Now, join Clinton Jackson and I on the 3rd of June at: pm. We’ll to do a webinar. We’ll talk about all this in far more detail. Thanks for watching this It depends.
The post It Depends – What did the High Court decide about binding death benefit nominations in SMSFs in Hill v Zuda? appeared first on Cooper Grace Ward.

What is the best way to separate from your spouse or partner? How to end a marriage or de facto relationship well.

People sometimes come to us for pre-separation advice. That is before they have made a decision to end a relationship or marriage. Sometimes they want to talk through the pros and cons of embarking on the path of separation and divorce and other times, they know that they wish to separate but want to end the relationship in the best way possible.
Making the decision to end a marriage or de facto relationship is difficult. If you are seeking to understand how to end a marriage or de facto relationship in a way that is empathetic and as positive as possible, this article highlights what we have witnessed helps many people end their de facto relationships and marriages, well.
To answer the question, ‘What is the best way to separate from your spouse or partner?’, we have narrowed our insights into five key considerations to keep in mind. 
1. Determine Where Everybody Is At
Upon separation, information gathering is often the first stage of the formal process of separation as it relates to the assets you share between you. It may not be suitable to progress with these next steps involving your partner immediately when you are aiming to end your relationship as peacefully as possible, particularly where your partner may not see the end of the relationship coming.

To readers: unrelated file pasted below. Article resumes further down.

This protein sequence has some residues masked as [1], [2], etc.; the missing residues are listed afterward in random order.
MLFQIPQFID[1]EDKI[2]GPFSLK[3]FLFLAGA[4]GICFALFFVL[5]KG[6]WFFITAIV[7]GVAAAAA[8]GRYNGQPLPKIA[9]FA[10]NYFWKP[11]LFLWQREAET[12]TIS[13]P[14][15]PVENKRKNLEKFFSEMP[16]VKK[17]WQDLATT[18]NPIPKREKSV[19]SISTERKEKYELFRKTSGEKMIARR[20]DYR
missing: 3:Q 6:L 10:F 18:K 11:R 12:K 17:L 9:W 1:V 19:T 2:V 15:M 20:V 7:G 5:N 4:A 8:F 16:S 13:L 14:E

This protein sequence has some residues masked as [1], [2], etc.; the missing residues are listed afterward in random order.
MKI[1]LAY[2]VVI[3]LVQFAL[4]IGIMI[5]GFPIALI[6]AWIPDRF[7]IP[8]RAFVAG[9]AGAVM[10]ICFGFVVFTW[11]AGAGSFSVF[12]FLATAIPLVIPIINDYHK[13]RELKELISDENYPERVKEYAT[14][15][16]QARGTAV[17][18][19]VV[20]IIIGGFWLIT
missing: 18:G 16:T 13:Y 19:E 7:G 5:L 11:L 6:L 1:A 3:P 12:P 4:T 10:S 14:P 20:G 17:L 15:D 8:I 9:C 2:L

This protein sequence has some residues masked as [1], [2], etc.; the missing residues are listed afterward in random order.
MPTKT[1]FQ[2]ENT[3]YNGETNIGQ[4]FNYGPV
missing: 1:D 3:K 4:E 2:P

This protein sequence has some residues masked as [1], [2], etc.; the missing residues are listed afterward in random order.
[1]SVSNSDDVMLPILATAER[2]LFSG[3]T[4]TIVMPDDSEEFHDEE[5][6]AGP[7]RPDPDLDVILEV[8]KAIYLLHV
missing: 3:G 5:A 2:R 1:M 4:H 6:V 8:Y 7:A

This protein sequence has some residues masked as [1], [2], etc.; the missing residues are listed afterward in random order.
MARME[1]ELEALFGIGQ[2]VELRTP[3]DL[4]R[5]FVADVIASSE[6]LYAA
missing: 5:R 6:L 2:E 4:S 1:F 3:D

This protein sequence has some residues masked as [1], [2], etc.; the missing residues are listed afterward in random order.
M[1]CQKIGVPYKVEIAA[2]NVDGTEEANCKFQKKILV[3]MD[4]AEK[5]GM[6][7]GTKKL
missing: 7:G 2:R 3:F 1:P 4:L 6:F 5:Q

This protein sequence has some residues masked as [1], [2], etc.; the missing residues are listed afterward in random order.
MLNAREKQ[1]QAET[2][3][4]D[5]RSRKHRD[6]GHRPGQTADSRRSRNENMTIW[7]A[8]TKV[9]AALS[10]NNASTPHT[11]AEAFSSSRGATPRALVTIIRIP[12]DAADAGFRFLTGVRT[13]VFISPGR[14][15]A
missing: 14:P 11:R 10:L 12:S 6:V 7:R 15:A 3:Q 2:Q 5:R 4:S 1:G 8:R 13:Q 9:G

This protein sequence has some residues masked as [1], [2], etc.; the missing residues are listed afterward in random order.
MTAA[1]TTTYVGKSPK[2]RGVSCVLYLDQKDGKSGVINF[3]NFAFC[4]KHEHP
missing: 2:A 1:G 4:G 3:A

When we assist our clients, whichever side of the relationship they are on, we are mindful of where our client is ‘at’, personally. We tailor the assistance and information at that point to what their needs are. Sometimes that means that people come back and see us months or years down the track, or not at all, depending on what they ultimately decide to do. 
If you are the person initiating a separation, it is likely you are at a different ‘stage’ of the process to the other person. As people go through stages at different times and in different ways, this may affect their ability to cope and address the steps that follow on from a separation. 
2. Familiarise Yourself With The Grief Cycle
For anyone interested in learning how to end a marriage well, we often start by pointing them to the stages of grief that people typically go through.